Nacho cheese dip, a beloved staple at ballparks and movie theaters, wouldn't be the same without processed cheese. Try to make cheese dip by heating regular, natural cheese and the fats will melt away from the solids, leaving a deconstructed dairy product that's a lumpy, stringy, greasy mess.
Nacho cheese, as our BrainStuff host Jonathan Strickland explains in the above video, is best when made with processed cheese. And what's one of the most popular, affordable types of processed cheese? American cheese, those single slices of individually wrapped, square golden goodness.
American cheese has a long shelf life and is delightfully consistent in its melting abilities. What's the process behind this unnatural wonderfood? According to the United States Food and Drug Administration's super-specific legal definition of processed cheese, it must be made by pulverizing, mixing and heating cheese of one or more types with an emulsifier into a homogeneous mass that can be easily shaped or molded.
Definitions aside, what are the actual ingredients in that slice of American cheese melting atop your veggie burger? Aside from a combination of cheeses, American cheese can contain water, salt, artificial color and flavorings, texture enhancers, mold inhibitors and, of course, emulsifying agents.
Emulsifying agents are molecules that make it possible for water and oil to mix and become stable. These agents also give processed cheese its smooth texture because they make water and oil play nice, separating globules of oil and water and suspending them evenly together. This helps the naturally occurring fats and waters in cheese stay blended, even when they're heated.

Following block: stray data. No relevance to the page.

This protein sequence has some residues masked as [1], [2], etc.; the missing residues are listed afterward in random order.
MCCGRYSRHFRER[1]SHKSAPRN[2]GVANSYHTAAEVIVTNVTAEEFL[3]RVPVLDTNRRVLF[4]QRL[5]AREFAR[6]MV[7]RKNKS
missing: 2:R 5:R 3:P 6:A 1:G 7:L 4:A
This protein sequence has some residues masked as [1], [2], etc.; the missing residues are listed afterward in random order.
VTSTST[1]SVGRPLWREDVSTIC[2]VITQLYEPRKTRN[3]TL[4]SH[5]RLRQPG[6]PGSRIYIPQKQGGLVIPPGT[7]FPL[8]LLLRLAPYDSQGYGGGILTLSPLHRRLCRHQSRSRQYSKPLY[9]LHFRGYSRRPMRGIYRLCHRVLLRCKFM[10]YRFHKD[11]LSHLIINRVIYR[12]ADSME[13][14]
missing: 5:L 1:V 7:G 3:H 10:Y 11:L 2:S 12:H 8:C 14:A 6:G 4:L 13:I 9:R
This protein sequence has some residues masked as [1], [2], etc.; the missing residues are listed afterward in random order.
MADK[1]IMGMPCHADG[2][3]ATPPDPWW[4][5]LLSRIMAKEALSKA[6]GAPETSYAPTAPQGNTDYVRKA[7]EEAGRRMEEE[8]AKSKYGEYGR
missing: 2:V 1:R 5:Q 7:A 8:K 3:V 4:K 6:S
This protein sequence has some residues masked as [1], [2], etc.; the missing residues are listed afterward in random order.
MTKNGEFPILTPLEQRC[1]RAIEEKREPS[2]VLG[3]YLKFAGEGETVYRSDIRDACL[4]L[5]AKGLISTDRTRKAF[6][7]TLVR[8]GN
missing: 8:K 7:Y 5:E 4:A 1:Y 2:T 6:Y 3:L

Emulsifying agents include such ingredients as monosodium phosphate, disodium phosphate, dipotassium phosphate, trisodium phosphate, sodium metaphosphate, sodium acid pyrophosphates and about a half-dozen similar additives. Other optional ingredients in American cheese include preservatives and a few ingredients that serve as cheese-making shortcuts to make the manufacturing process faster.
As long as American cheese and other processed cheeses contain moisture, fat and pH levels that closely resemble those of actual cheese ingredients, it can legally be called "pasteurized processed cheese." If the product is made from cheddar, washed curd, Colby or granular cheese, it can be labeled American cheese.
Other labels, like pasteurized processed cheese food, spread or product mean the amount of actual cheese in the finished food has been reduced, but still weighs in at 51 percent or more cheese. So, are these laboratory-inspired Frankencheeses, or delicious dairy-laced fun foods? You be the judge.